Diet & Eating Habits

Food Preferences & Resources

Dolphins are active predators and eat a wide variety of fishes, squids, and crustaceans such as shrimps. The foods available to a dolphin vary with its geographic location. Coastal dolphins tend to eat fishes and bottom-dwelling invertebrates. Offshore dolphins tend to eat fishes and squid. Some offshore dolphins were found with deep-sea fishes in their stomachs. This evidence suggests that offshore dolphins may dive to more than 500 m (1,600 ft.).

Dolphins show strong preferences for certain species of food fish.

Food Intake

Adult bottlenose dolphins eat approximately 4% to 6% of their body weight in food per day. A nursing mother's daily intake is considerably higher — about 8%.

A dolphin's stomach is compartmentalized for rapid digestion.

Methods Of Collecting Food

Feeding behavior is flexible and adapted to a dolphin's particular habitat and available food resources.

Hunting strategies are varied and diverse. Bottlenose dolphins often cooperate when hunting and catching fish. In open waters, a dolphin group sometimes encircles a large school of fish and herds the fish into a small, dense mass. The dolphins take turns charging through the school to feed. Near the surface of the ocean, dolphins at Sarasota Bay, Florida, may roll to their sides with one pectoral flipper raised high. The dolphins encircle a school of fish, splashing their tail flukes and forcing them to bunch in a tighter and tighter group until the dolphins turn to grab a quick meal on the go. This hunting technique is referred to as "pinwheeling". "Drivers and blockers" is a rare example of an animal hunting technique that demonstrates a clear division of labor. While hunting fish, some of these highly specialized groups are "divers" who smack the water's surface with their tail flukes to herd fish into a circle. Others stay less than a body length apart from each other to block and prevent fish from escaping. This technique has been documented in bottlenose dolphins off the waters of Cedar Key, Florida. Occasionally dolphins herd schools of fish against sand bars, shorelines, or mud banks to trap them in shallow water where the fish are easy prey. This hunting technique is referred to as “strand feeding”. Dolphins also feed on individual, nonschooling fishes. A bottlenose dolphin may use its tail flukes to flip a fish out of the water, and then retrieve the stunned prey. During the hunting technique known as "crater feeding", bottlenose dolphins dive snout-first into the sandy bottom trying to grab an unsuspecting fish. This technique got its name because of the craters the dolphins left behind in the sand. Some coastal bottlenose dolphins in Shark Bay, Western Australia seem to use a certain species of sponge (Echinodictyum mesenterium) as a shield when foraging in areas with rocky or sandy bottoms. Researchers have observed a small number of females carrying the sponges on their beaks, diving down, and then dropping the sponge just prior to surfacing and swallowing prey. Researchers theorize that the sponge acts as a shield to protect the dolphin's beak (rostrum) from spines of certain fishes or stingrays, or from sharp shells or rocks when the dolphin digs into sandy-bottomed habitats in search of prey. This sponge-carrying tool-use behavior has only been seen in several female dolphins and some of their female offspring at Shark Bay. Bottlenose dolphins often feed in association with fishing operations. Dolphins may accompany shrimp trawls or other fishing vessels and feed on discarded fishes caught incidentally in the nets. In a behavior termed "kerplunking", bottlenose dolphins foraging in shallow sea grass beds in Australia and Florida, slap the water's surface with their lower body and flukes creating a splash of bubbles to startle fishes out of hiding and make them easier to catch. Once mullets enter shallow water off the west coast of Florida, dolphins swim around them while hitting the ocean floor with their tail flukes. This creates a ring of mud which surrounds the fish. In a panic the fish leap up into the air...and into the mouths of the dolphins.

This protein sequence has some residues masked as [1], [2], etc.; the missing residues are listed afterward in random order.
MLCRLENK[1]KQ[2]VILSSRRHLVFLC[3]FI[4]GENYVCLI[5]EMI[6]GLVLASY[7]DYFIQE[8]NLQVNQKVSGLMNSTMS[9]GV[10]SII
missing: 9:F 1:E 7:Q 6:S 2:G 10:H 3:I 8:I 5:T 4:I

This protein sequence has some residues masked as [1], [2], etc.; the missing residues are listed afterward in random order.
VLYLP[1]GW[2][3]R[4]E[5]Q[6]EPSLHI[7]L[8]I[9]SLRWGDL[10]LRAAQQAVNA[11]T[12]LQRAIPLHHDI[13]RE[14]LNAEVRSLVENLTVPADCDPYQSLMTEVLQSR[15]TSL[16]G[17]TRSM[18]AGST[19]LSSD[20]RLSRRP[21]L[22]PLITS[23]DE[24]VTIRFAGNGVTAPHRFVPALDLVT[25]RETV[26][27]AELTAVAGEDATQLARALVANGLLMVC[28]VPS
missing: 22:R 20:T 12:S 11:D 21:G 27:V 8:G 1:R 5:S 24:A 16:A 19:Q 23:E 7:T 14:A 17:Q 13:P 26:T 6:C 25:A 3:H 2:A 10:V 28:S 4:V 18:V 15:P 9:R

Dolphins do not chew their food. Before eating large fishes, bottlenose dolphins shake them or rub them on the ocean floor until suitable-size pieces break off. They also strip meat from spiny fishes, reducing the chance of injury from sharp spines.

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